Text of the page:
We have $AH=HB$ and $BG=GC$ in the image below. Why is $AD=2\times FG$?

enter image description here

  • $\begingroup$ I edited the question $\endgroup$ – AmHsnSharafi Apr 22 '14 at 14:14

It's not. As MvG points out, you've got similar triangles, but the homothety he correctly identifies, does not have scale factor $2$. In order for the scale factor to be $2$, one would need $G \mapsto C$ and $H \mapsto A$.

As ratios:

$$\frac{AD}{KF} = \frac{AB}{KB} \ne \frac{AB}{HB} = \frac{2}{1}.$$

  • $\begingroup$ Sorry, glanced up at the wrong name while writing my answer. Fixed. $\endgroup$ – Travis Bemrose Apr 22 '14 at 13:02

$\triangle BEA$ is similar to $\triangle BGK$ due to the right angle and the common angle at $B$. For the same reason, $\triangle BCI$ is similar to $\triangle BJH$. So the map characterized by

$$B\mapsto B\quad J\mapsto C\quad K\mapsto A\quad G\mapsto E\quad H\mapsto I\quad F\mapsto D$$

might be a single homothety. To make sure that it actually is, you'd have to verify that the scale factors for the two triangle similarities I mentioned actually agrees. Or equivalently that the points $B,D,F$ are on a single line.

When I wrote this answer, I thought that the scale factor was obviously $2$, but that was because I mixed up some points. I'll leave this as an incomplete answer for now since others refer to it.

  • $\begingroup$ Why the scale factor is 2? $\endgroup$ – AmHsnSharafi Apr 22 '14 at 13:02
  • $\begingroup$ @AmHsnSharafi: It is not, sorry. I had been to quick to assume $AH=HB\;\Rightarrow AB=2HB$, but to conclude that scale factor, you'd need $IB=2HB$. My mistake for reading this too quickly. $\endgroup$ – MvG Apr 22 '14 at 13:04

Denote $AB=a$, $BC=b$, $\dfrac{AB}{BE}=k$.


$BI = \dfrac{b}{k}$ $\implies$ $AI=AB-BI=a-\dfrac{b}{k}$;

$BJ = \dfrac{a}{2}\cdot k$ $\implies$ $GJ=BJ-GC=\dfrac{ak}{2}-\dfrac{b}{2}$.

$\triangle ADI \sim \triangle JFG$, so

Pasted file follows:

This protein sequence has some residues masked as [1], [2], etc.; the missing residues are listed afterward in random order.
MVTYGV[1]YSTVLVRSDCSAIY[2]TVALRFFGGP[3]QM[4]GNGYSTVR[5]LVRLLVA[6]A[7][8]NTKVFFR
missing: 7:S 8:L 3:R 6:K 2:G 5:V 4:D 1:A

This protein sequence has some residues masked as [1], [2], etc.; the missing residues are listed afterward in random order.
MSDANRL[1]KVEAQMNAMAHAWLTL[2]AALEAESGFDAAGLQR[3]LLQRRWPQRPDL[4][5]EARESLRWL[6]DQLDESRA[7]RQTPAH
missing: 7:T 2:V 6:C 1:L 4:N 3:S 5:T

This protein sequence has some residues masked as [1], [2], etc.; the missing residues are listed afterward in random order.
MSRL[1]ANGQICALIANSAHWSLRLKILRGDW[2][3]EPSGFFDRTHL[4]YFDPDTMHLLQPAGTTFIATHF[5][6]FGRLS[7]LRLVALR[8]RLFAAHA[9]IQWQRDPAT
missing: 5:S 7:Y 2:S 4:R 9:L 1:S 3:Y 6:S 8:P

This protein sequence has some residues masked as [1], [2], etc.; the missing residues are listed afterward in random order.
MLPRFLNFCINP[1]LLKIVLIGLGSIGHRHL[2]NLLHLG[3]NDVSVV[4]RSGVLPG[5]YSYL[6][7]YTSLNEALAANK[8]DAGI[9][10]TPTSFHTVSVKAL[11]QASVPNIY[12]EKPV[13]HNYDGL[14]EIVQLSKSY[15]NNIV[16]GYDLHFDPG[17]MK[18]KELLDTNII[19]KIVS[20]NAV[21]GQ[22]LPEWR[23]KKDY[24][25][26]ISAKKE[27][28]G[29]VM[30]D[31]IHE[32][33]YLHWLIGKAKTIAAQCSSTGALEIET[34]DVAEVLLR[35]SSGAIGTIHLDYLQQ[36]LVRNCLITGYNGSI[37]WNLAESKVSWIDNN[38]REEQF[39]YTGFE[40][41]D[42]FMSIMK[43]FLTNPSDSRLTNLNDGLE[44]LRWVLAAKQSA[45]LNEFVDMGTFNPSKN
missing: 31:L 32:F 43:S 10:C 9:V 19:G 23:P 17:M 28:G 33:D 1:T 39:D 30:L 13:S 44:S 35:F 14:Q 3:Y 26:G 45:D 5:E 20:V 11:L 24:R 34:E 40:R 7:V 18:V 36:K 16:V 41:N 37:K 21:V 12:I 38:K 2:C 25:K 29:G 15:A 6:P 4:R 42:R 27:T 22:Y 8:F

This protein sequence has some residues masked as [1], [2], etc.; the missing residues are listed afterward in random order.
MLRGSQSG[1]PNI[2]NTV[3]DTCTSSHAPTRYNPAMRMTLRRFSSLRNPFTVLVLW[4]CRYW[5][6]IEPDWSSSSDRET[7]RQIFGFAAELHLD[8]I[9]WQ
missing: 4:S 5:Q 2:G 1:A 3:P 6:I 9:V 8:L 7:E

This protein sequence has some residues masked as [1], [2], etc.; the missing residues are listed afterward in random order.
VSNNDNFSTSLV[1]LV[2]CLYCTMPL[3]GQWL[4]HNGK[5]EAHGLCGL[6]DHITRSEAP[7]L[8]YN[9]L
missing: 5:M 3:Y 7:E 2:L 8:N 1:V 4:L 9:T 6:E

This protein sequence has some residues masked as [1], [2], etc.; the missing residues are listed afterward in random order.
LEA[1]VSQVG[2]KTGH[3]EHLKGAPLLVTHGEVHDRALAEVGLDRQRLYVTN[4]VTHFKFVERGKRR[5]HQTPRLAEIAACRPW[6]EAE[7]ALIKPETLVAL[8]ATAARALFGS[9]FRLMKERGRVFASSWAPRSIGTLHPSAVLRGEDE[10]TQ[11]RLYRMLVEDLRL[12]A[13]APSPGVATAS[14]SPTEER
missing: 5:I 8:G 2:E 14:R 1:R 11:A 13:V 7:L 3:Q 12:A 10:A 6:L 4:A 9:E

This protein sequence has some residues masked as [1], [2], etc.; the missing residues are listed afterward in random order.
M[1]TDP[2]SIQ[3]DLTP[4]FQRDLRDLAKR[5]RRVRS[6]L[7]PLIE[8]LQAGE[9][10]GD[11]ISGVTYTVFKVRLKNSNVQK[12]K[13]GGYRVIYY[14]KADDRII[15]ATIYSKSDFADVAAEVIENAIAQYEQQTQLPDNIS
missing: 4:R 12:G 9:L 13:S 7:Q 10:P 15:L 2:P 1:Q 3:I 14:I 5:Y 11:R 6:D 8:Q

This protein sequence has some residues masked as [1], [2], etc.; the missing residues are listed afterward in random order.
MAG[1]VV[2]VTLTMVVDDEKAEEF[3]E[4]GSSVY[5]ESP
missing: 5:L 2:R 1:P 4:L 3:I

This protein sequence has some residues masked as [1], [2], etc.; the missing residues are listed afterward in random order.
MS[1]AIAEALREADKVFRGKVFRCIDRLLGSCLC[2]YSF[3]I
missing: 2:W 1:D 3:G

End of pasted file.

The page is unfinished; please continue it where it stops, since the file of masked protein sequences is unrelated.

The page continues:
$$ \dfrac{AD}{FG} = \dfrac{k\cdot DI}{FG} = k \cdot \dfrac{AI}{JG}=2k\times \dfrac{a-b/k}{ak-b} = 2. $$

  • $\begingroup$ you are right so I edited it $\endgroup$ – AmHsnSharafi Apr 22 '14 at 14:19
  • $\begingroup$ I edited too :) $\endgroup$ – Oleg567 Apr 22 '14 at 14:20
  • $\begingroup$ You should change AE by BE in first line. Thancks $\endgroup$ – AmHsnSharafi Apr 22 '14 at 14:48
  • $\begingroup$ @AmHsnSharafi, yes, of course; thank you for accurate reading. $\endgroup$ – Oleg567 Apr 22 '14 at 14:56

EDIT: Answer updated to reflect the correction of the problem statement.

Draw a line through $G$ perpendicular to $AB$, and a line through $H$ perpendicular to $BC$. Let $L$ be the intersection of these two lines. You can then show that the figure $BHLG$ is proportional to $BADC$, and that the scale factor is $1:2$. Therefore $AD = 2\times HL$.

But $HLGF$ is a parallelogram, and so $HL = FG$, from which your answer follows.

[Remnants of old answer below, because some of the comments make sense only in regard to this answer:]

The [previous] statement [that $AD = 2\times FG$] is not true in general. For counterexamples, try letting $\triangle ABC$ be an equilateral triangle, or let $\angle ACB$ be a right angle.

There may be information missing from the problem statement, perhaps something to do with the circumscribed circle. The fact that there is a circumscribed circle tells us nothing--every triangle has one--so perhaps there is something else we are supposed to know about that circle?

  • $\begingroup$ Perhaps you are right. I faced to this problem when I was reading a proof of the nine point circle theorem. $\endgroup$ – AmHsnSharafi Apr 22 '14 at 13:22
  • $\begingroup$ But I don't find any counter when I get $\triangle ABC$ to be an equilateral, because concurrent of perpendicular bisectors coincides to concurrent of medians and as you know this concurrent divides medians 2 to 1.Even there is no counter when $\angle ACB$ is right angle. $\endgroup$ – AmHsnSharafi Apr 22 '14 at 13:56
  • $\begingroup$ I see where we got confused. These were counterexamples for the previous statement that $AD=2\times KF$ (which was the question I read), prior to the correction of the question. Replace $KF$ by $FG$ and it is an entirely different problem. $\endgroup$ – David K Apr 22 '14 at 18:07

Your Answer

By clicking “Post Your Answer”, you agree to our terms of service, privacy policy and cookie policy

Not the answer you're looking for? Browse other questions tagged or ask your own question.